If Commerce Secretary Wilbur Ross’s goal when he flies into Beijing Saturday is merely to pressure the Chinese to buy more American goods, the Trump administration is wasting an opportunity.
A pledge by China to reduce its trade surplus with the U.S. is difficult to enforce and easily discarded. It distracts from the underlying problems in the U.S. trading relationship with China while giving the Chinese more time to dominate the technologies of the future.
Rather than short-term tweaks to the balance of trade, the administration should seek long-term policy changes that level the playing field and strengthen the rule of law. This requires focusing on four critical issues.
First, the U.S. should insist on an end to China’s trade-related investment measures. The Chinese use TRIMs to pressure foreign companies into transferring intellectual property to Chinese partners or licensing it on a noncommercial basis as a condition of doing business in China. TRIMs amount to a sophisticated shakedown with Chinese bureaucrats playing the role of white-collar extortionists.
Second, the U.S. should demand the elimination of limits on foreign ownership of Chinese companies. These foreign-equity caps provide another avenue for the seizure of U.S. intellectual property. The Chinese joint-venture partner, often aided by a TRIM, may coerce the transfer of a foreign partner’s technology.
Third, the U.S. should press for changes in Chinese procurement rules that require goods sold to the Chinese government to be made in China. For U.S. companies, this can only be done in combination with a Chinese partner, which then gains control of any technology used in the manufacturing process.
Rules prohibiting practices like these are routinely included in trade agreement like the Trans-Pacific Partnership and the European Union’s free-trade agreements. Working with allies, the U.S. can and should extend them to China.
Finally, the U.S. must press—both in bilateral negotiations with China and in the World Trade Organization—to end China’s trade-distorting subsidies to state-owned enterprises. China has been clear about its desire to dominate key technological domains with long-term economic, military, and strategic significance. The “Made in China 2025” targets include artificial intelligence, quantum computing, advanced semiconductors, 5G, the Internet of Things, robotics and electric vehicles.
China provides key companies with low-cost capital, energy and other resources that give them an unfair advantage over non-Chinese enterprises, especially in sales to the Third World. Because they have state subsidies, for example, Huawei and ZTE already undercut companies like Ericsson, Fujitsu and Nokia , grabbing business across the globe that would go to non-Chinese businesses if the playing field were level and enhancing Chinese dominance in telecom.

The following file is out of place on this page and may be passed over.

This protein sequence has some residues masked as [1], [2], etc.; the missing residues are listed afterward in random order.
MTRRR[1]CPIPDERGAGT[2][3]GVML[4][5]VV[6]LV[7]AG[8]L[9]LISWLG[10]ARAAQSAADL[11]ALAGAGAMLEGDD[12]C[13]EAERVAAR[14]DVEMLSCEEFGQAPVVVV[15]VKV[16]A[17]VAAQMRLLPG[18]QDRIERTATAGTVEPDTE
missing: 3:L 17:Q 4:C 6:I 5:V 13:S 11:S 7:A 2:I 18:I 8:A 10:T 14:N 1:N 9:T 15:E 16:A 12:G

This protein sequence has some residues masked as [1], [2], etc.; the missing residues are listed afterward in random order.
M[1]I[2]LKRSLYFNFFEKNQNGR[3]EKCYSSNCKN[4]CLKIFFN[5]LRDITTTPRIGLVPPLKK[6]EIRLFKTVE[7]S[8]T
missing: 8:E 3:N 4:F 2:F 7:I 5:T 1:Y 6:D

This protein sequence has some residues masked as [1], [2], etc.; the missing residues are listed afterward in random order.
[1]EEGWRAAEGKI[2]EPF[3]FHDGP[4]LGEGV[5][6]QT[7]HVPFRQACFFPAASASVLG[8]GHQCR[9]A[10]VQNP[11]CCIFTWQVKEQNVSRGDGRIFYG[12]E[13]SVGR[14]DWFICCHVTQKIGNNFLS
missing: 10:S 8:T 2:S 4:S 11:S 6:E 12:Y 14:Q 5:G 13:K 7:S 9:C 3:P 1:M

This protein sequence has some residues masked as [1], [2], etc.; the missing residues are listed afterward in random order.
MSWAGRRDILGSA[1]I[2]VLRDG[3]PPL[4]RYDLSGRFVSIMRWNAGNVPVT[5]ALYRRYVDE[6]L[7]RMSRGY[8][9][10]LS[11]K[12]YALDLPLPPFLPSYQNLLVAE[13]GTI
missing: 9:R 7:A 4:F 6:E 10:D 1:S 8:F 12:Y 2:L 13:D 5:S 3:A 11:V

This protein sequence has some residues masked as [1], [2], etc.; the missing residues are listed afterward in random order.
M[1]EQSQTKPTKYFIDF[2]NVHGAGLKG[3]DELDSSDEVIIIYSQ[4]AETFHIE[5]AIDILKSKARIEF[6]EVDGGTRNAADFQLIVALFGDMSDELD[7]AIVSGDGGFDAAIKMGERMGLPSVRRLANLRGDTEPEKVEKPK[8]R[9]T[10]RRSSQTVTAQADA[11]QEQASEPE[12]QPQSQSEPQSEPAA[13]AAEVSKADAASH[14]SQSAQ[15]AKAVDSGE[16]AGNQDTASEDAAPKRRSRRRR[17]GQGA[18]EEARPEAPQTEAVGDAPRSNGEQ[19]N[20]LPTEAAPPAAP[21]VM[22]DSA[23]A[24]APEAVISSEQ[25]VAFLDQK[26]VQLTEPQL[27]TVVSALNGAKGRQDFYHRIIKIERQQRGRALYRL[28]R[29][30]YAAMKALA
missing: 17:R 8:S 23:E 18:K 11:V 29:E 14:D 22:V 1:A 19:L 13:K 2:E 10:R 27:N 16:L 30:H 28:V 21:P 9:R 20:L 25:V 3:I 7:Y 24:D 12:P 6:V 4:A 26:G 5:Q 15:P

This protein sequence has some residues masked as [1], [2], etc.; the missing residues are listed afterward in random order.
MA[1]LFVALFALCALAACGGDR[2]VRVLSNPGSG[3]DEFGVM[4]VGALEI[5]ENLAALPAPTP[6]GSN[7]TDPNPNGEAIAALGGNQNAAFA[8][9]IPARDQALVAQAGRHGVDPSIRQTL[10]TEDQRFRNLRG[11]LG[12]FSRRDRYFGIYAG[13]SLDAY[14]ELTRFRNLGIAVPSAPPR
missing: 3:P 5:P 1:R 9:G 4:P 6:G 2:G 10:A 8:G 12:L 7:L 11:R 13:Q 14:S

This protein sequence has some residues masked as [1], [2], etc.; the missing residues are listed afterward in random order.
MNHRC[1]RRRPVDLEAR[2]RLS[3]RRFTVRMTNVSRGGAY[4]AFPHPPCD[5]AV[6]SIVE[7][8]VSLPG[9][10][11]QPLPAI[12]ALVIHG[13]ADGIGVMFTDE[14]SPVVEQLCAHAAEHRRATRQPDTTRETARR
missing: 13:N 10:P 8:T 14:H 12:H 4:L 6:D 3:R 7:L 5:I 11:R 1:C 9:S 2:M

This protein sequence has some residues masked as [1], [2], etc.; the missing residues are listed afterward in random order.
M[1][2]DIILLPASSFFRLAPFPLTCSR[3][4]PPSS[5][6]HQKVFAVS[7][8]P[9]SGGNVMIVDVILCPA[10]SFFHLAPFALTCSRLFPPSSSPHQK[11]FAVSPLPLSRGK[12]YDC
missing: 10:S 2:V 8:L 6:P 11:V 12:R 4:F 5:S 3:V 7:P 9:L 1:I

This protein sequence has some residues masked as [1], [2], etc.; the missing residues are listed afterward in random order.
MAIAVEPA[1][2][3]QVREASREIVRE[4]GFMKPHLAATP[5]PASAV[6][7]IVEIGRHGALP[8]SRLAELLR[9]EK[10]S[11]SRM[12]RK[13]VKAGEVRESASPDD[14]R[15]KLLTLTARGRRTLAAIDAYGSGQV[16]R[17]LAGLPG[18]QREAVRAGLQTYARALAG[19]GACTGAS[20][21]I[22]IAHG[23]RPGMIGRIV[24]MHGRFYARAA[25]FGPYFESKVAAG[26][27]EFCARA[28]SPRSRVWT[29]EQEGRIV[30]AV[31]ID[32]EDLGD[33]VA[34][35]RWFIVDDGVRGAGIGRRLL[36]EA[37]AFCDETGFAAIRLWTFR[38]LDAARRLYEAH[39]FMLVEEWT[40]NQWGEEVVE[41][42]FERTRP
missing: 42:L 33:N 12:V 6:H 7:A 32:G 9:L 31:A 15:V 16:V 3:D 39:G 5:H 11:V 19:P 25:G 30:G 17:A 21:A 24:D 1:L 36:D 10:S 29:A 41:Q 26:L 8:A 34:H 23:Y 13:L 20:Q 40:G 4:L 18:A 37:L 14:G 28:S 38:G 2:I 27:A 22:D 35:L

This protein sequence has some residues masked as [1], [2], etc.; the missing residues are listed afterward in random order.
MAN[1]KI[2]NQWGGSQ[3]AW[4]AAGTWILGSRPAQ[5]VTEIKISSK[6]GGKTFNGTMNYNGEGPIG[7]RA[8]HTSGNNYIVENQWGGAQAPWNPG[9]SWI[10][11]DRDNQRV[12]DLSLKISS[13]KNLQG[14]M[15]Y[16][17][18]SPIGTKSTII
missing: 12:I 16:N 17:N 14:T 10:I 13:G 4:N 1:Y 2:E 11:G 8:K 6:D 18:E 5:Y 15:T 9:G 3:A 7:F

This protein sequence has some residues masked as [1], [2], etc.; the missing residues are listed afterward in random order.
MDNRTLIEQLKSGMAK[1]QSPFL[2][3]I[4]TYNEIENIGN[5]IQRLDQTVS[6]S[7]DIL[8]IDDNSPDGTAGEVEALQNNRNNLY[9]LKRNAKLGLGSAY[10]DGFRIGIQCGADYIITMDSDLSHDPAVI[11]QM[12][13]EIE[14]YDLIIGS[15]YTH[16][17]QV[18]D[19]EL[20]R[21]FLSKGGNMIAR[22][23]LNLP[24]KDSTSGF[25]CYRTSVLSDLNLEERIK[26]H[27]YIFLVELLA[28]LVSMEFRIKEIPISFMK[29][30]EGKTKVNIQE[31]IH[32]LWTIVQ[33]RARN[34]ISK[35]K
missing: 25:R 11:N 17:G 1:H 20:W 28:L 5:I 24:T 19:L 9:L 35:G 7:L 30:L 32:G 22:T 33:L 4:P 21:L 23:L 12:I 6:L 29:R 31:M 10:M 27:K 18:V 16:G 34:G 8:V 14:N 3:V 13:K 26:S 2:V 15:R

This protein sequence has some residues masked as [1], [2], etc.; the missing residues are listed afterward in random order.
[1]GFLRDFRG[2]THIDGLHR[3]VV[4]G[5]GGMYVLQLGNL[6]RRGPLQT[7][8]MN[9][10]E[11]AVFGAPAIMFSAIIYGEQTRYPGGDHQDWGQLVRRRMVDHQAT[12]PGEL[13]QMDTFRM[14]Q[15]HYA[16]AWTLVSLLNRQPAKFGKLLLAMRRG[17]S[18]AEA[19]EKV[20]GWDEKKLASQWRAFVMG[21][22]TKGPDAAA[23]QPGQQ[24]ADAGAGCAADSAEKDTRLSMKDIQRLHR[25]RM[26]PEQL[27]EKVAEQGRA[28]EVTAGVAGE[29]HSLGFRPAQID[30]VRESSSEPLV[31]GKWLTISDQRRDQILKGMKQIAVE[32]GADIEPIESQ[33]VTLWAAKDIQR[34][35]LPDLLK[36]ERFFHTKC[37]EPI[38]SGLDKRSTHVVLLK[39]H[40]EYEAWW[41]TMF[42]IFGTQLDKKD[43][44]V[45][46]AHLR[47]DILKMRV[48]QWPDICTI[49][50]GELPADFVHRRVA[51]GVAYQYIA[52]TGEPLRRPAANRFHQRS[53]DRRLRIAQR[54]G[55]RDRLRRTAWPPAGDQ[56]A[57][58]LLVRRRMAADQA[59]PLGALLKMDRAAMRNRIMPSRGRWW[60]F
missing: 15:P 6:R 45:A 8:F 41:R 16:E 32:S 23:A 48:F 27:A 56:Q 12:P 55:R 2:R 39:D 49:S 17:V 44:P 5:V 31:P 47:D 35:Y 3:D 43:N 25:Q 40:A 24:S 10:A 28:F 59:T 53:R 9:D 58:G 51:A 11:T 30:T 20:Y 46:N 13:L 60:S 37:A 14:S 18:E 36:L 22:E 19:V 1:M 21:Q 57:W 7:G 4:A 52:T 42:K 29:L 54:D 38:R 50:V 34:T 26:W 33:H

While China aims to command the industries of the future, the Trump administration is pursuing trade policies to reclaim America’s share of the last century’s economy by fixating on goods like steel, aluminum and internal-combustion cars. While important, these industries employ an ever-declining number of Americans and generate a diminishing share of gross domestic product. Instead of trying to protect these industries by taxing American businesses and consumers with high tariffs, the administration should safeguard the U.S. competitive edge in the digital economy, data analytics, biotechnology, nanotechnology and other likely drivers of 21st-century economic growth.
The Chinese are happy to engage in drawn-out discussions about limiting steel and aluminum sales to the U.S. and reducing tariffs on imported American automobiles. This buys them time to develop crushing advantages in technology that will matter much more in the coming decades. Chinese negotiators would be smart to tell Mr. Ross they are reducing their 25% tariff on imported U.S.-made automobiles. That—combined with a promise to buy more U.S. goods packed with valuable technologies—would be a small price to pay to keep the Trump administration’s attention away from more important issues.
U.S. policy makers should remember that 70% of Americans see foreign trade as “an opportunity for economic growth through increased U.S. exports,” according to Gallup’s February 2018 World Affairs poll, while only 25%—the lowest since the question was first asked in 1992—see it as “a threat to the economy from foreign imports.”
America’s trade negotiators should play the long game. The Chinese are. One lesson of American history is that U.S. workers and innovators have always been able to compete with anyone when the rules are fair. That should be the Trump administration’s principal trade goal.